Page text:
AT: You’ve recently joined Overlake Medical Center & Clinics as their chief compliance and risk officer. Your scope has expanded to include risk. How do you feel that your career in compliance has prepared you for this role? Any concerns about the dual role?
JM: Yes, after more than 20 years of focusing on compliance and privacy, I’m expanding my portfolio. Interestingly, I think my background in compliance has prepared me well for risk management, and I think I bring a unique perspective to a field that historically is dominated by clinical folks. I’m excited to continue to grow and bring value to Overlake in this capacity. Probably the most challenging part of this new role is the dichotomy between conducting thorough investigations prior to determining next steps in the compliance world and moving fast to report possible events to certain stakeholders, such as insurance, in the risk world. This is a balance that will surely take me some time to find naturally.
AT: You’ve been in healthcare compliance for more than 20 years. What do you think has made you successful?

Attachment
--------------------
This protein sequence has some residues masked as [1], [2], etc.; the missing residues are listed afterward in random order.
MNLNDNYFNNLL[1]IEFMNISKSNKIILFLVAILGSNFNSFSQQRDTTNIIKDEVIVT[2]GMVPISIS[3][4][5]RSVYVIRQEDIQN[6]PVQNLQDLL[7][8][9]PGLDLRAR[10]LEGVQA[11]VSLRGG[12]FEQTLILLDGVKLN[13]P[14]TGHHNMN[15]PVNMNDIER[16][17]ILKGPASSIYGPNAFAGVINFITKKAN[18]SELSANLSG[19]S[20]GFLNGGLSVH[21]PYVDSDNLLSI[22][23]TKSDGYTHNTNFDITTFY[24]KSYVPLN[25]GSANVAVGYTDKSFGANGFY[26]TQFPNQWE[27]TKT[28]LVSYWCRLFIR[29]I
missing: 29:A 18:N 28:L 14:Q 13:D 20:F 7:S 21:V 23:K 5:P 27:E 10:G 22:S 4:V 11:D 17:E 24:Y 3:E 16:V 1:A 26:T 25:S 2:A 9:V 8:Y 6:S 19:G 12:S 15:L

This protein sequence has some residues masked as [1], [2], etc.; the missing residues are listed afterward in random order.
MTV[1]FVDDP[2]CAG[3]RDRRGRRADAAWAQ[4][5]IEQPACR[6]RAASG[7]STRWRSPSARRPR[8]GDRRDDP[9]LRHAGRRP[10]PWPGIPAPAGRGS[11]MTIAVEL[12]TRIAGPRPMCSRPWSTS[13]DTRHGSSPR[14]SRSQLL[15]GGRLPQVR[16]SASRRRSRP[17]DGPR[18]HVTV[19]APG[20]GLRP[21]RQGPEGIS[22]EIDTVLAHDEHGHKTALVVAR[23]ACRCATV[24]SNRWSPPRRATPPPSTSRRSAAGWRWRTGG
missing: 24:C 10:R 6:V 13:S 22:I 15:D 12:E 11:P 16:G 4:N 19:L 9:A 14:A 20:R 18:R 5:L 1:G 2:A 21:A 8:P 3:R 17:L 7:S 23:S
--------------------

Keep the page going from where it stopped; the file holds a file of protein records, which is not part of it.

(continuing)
JM: I think that one of the most important aspects that have made me successful in compliance is that staff and providers find me approachable. I focus on providing good customer service, being genuine, being a support to someone who may be struggling to be compliant, being consistent and persistent, and following through. But I do it all with a smile and with empathy. I’ve been told several times throughout my career that I was hired into the role because my personality was a good fit for the culture of the organization, compared to other candidates with more stern personalities. I think this makes me good at my job. Also, being the kind of leader that people will follow if you leave is something that I’ve always tried to be. I think I excel at finding and hiring amazingly talented individuals. I’m proud of this.
AT: What should you look for when assessing a new compliance opportunity?
JM: A classic compliance response: it depends. It depends on what you’re looking for. I’ve had several jobs where I had to spend equal energy convincing the organization that compliance was important as I did doing actual compliance work. At this stage in my career, I’m really only interested in working in organizations that recognize the value of compliance and want me to come in and “do” compliance. I’m happiest when I’m doing the job I’m hired to do. I love doing compliance.